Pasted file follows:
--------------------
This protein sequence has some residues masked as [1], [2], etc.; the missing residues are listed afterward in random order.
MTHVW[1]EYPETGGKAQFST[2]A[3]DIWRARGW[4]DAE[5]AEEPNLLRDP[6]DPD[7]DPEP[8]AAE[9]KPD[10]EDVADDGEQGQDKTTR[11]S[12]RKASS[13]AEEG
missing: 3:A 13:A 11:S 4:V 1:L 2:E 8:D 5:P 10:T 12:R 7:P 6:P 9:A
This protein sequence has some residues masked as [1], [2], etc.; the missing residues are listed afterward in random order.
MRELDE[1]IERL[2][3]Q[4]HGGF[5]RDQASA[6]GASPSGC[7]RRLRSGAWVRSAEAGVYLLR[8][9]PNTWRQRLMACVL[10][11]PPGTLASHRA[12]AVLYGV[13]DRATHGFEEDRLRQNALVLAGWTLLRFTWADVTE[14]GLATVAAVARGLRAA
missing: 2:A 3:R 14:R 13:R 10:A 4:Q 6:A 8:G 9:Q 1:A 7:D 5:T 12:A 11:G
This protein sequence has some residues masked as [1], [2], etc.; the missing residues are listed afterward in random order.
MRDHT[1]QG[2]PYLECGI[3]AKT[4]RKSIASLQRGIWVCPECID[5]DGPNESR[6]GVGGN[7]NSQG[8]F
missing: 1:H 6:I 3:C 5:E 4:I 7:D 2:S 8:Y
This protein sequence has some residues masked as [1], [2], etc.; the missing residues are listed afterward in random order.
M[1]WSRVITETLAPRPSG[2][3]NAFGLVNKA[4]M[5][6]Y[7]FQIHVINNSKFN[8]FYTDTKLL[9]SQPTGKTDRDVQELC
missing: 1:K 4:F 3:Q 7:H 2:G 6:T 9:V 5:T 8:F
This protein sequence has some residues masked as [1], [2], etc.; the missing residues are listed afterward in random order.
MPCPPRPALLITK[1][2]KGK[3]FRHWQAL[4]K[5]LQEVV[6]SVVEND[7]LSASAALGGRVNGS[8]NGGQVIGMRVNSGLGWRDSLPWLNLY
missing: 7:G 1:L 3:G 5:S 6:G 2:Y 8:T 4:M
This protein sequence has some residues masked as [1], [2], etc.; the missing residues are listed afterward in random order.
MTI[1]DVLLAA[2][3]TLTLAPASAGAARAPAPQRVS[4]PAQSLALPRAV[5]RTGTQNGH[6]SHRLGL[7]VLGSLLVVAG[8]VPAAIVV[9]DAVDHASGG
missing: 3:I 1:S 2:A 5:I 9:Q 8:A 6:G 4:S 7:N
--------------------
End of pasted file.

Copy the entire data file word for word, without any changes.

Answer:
This protein sequence has some residues masked as [1], [2], etc.; the missing residues are listed afterward in random order.
MTHVW[1]EYPETGGKAQFST[2]A[3]DIWRARGW[4]DAE[5]AEEPNLLRDP[6]DPD[7]DPEP[8]AAE[9]KPD[10]EDVADDGEQGQDKTTR[11]S[12]RKASS[13]AEEG
missing: 3:A 13:A 11:S 4:V 1:L 2:E 8:D 5:P 10:T 12:R 7:P 6:P 9:A
This protein sequence has some residues masked as [1], [2], etc.; the missing residues are listed afterward in random order.
MRELDE[1]IERL[2][3]Q[4]HGGF[5]RDQASA[6]GASPSGC[7]RRLRSGAWVRSAEAGVYLLR[8][9]PNTWRQRLMACVL[10][11]PPGTLASHRA[12]AVLYGV[13]DRATHGFEEDRLRQNALVLAGWTLLRFTWADVTE[14]GLATVAAVARGLRAA
missing: 2:A 3:R 14:R 13:R 10:A 4:Q 6:A 8:G 9:Q 1:A 7:D 5:T 12:A 11:G
This protein sequence has some residues masked as [1], [2], etc.; the missing residues are listed afterward in random order.
MRDHT[1]QG[2]PYLECGI[3]AKT[4]RKSIASLQRGIWVCPECID[5]DGPNESR[6]GVGGN[7]NSQG[8]F
missing: 1:H 6:I 3:C 5:E 4:I 7:D 2:S 8:Y
This protein sequence has some residues masked as [1], [2], etc.; the missing residues are listed afterward in random order.
M[1]WSRVITETLAPRPSG[2][3]NAFGLVNKA[4]M[5][6]Y[7]FQIHVINNSKFN[8]FYTDTKLL[9]SQPTGKTDRDVQELC
missing: 1:K 4:F 3:Q 7:H 2:G 6:T 9:V 5:T 8:F
This protein sequence has some residues masked as [1], [2], etc.; the missing residues are listed afterward in random order.
MPCPPRPALLITK[1][2]KGK[3]FRHWQAL[4]K[5]LQEVV[6]SVVEND[7]LSASAALGGRVNGS[8]NGGQVIGMRVNSGLGWRDSLPWLNLY
missing: 7:G 1:L 3:G 5:S 6:G 2:Y 8:T 4:M
This protein sequence has some residues masked as [1], [2], etc.; the missing residues are listed afterward in random order.
MTI[1]DVLLAA[2][3]TLTLAPASAGAARAPAPQRVS[4]PAQSLALPRAV[5]RTGTQNGH[6]SHRLGL[7]VLGSLLVVAG[8]VPAAIVV[9]DAVDHASGG
missing: 3:I 1:S 2:A 5:I 9:Q 8:A 6:G 4:S 7:N